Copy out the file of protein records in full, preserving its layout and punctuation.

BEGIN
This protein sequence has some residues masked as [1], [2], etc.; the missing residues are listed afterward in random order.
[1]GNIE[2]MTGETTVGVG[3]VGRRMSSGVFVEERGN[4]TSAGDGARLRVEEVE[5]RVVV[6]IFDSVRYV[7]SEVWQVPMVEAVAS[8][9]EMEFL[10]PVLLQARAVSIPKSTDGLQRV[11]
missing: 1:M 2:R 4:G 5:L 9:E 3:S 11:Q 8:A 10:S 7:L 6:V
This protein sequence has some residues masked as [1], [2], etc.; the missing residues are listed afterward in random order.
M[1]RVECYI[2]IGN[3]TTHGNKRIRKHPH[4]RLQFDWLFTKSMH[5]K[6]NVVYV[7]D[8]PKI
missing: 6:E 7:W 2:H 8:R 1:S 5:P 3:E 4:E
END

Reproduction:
This protein sequence has some residues masked as [1], [2], etc.; the missing residues are listed afterward in random order.
[1]GNIE[2]MTGETTVGVG[3]VGRRMSSGVFVEERGN[4]TSAGDGARLRVEEVE[5]RVVV[6]IFDSVRYV[7]SEVWQVPMVEAVAS[8][9]EMEFL[10]PVLLQARAVSIPKSTDGLQRV[11]
missing: 1:M 2:R 4:G 5:L 9:E 3:S 11:Q 8:A 10:S 7:L 6:V
This protein sequence has some residues masked as [1], [2], etc.; the missing residues are listed afterward in random order.
M[1]RVECYI[2]IGN[3]TTHGNKRIRKHPH[4]RLQFDWLFTKSMH[5]K[6]NVVYV[7]D[8]PKI
missing: 6:E 7:W 2:H 8:R 1:S 5:P 3:E 4:E